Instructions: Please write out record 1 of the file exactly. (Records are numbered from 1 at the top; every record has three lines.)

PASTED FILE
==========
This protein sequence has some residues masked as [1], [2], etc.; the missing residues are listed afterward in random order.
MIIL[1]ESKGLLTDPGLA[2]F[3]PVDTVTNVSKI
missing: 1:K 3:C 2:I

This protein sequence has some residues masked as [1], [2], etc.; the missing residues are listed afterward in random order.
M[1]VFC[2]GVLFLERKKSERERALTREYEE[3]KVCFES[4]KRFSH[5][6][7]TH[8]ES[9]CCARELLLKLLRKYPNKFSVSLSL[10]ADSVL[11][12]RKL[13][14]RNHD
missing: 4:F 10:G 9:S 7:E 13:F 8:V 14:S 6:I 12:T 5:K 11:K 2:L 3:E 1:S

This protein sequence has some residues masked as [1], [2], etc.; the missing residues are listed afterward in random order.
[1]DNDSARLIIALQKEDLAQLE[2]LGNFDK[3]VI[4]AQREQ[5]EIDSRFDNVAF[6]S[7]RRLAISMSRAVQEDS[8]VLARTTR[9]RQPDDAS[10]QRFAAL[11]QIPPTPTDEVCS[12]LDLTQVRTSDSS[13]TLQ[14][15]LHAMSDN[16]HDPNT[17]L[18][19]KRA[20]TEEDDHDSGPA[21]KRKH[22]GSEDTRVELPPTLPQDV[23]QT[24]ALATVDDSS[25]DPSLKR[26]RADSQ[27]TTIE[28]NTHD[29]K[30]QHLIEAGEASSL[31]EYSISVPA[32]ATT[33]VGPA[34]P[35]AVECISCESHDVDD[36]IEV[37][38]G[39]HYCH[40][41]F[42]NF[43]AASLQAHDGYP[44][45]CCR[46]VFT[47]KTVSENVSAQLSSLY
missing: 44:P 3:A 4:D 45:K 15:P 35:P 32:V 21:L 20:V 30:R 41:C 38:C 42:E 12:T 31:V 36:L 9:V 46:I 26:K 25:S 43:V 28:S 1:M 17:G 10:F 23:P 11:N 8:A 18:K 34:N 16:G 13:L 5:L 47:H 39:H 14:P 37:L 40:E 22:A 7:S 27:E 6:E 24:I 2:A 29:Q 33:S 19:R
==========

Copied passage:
This protein sequence has some residues masked as [1], [2], etc.; the missing residues are listed afterward in random order.
MIIL[1]ESKGLLTDPGLA[2]F[3]PVDTVTNVSKI
missing: 1:K 3:C 2:I